The Mayor of Lewisham

"With no power comes no responsibility."
- Kick-Ass

The News Shopper has an interview with Telegraph Hill mayoral candidate John Hamilton, who wants to scrap the Mayoral system if he’s elected. Based at the Tea Leaf Art Gallery in Brockley Cross, he argues:

“This system just concentrates too much power in the hands of one person. The mayor is not bound by decisions made in council. I wouldn’t be so arrogant as to think I know best in all these things.”

We quite like the smack of firm government ourselves, or at least, we worry that collective decision making can lead to death by committee. A Mayor with power should be required to spell out their vision for the borough and held to account for its delivery. Given how little interest many people have in their local Council, a Mayor gives local politics form and a face, even if the form and face of Mayor Bullock is not what everyone would wish for.

If Brockley Central was going to re-write the constitution, we’d rather devolve more power to local ward assemblies. Borough Councils sometimes seem like exactly the wrong size to deal with most of the issues that matter.

Transport, health and education provision aren’t really helped by arbitrary Council boundaries, housing and spatial strategies are set at a Greater London level and might be better implemented at this level too. Meanwhile things like community policing and maintenance of the public realm are hyper-local issues and you’re arguably more likely to get better decisions made by people directly affected by the issues.

On the other hand, we’re happy to believe that the system isn’t really the issue, it’s the quality of the people inside it that matters, which brings us back to the forthcoming mayoral election...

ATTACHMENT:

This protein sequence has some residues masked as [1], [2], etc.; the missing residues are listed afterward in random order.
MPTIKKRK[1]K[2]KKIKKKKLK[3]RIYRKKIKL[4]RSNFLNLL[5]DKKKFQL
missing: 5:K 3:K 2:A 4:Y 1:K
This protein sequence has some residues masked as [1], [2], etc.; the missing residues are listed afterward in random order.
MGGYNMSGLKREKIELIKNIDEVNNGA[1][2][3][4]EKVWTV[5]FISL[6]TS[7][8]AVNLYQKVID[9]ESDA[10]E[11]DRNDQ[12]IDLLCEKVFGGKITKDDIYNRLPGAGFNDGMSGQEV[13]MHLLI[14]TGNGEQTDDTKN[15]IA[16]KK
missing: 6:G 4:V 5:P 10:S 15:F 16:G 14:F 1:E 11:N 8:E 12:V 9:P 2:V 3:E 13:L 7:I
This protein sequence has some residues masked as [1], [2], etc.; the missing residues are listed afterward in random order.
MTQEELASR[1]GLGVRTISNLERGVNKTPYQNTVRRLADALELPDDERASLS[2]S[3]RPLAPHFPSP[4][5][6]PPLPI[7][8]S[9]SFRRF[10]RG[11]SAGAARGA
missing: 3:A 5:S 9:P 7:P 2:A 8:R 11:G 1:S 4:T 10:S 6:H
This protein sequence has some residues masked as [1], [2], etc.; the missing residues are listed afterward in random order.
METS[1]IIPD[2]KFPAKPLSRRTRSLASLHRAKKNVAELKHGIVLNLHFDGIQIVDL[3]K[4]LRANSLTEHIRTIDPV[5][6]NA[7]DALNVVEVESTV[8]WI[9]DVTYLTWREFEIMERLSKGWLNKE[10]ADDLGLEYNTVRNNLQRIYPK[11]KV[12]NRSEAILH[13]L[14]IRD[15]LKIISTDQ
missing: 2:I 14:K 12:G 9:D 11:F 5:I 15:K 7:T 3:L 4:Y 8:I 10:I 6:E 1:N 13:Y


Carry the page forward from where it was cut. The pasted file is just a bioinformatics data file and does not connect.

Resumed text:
If you were going to shuffle Lewisham's constitutional deckchairs, what would you do?

10 comments:

Adobe said...
This comment has been removed by a blog administrator.
Jim Jepps said...

Personally I would scrap the Mayoral system because it's so difficult to hold it to account.

If you're head of council does some dodgy stuff, or goes against the majority you can replace them - with a directly elected Mayor you're all lumbered with him until the end of his term.

I think there is a power in collective decision making which you lose with one figure head who comes with all his/her strengths and weaknesses.

However, I would say that your suggestion of more direct decision making by the community would be very welcome - representative democracy only takes you so far.

Anonymous said...

Local referendums on all sorts of issues and some kind of constitutional weight to petitions with over a certain percentage of the Borough signing.
James

John said...

There are pros and cons of all forms of government; european, central, local and ward. I don't see how ward politics would be of any benefit except for those issues which are already covered by, for example, the Mayor's Fund. Nick, to take your example of the public realm...could a council justifiably put aside substantial amounts of money for each ward for local politicians to decide how it is spent? These pots of money are chosen on a borough-wide basis because there are insufficient funds to go to all wards. For 'general maintenance', surely sections of streets that are most deserving of maintenance should be considered across the Borough to ensure cost-benefit is considered; especially with the nature of insurance claims.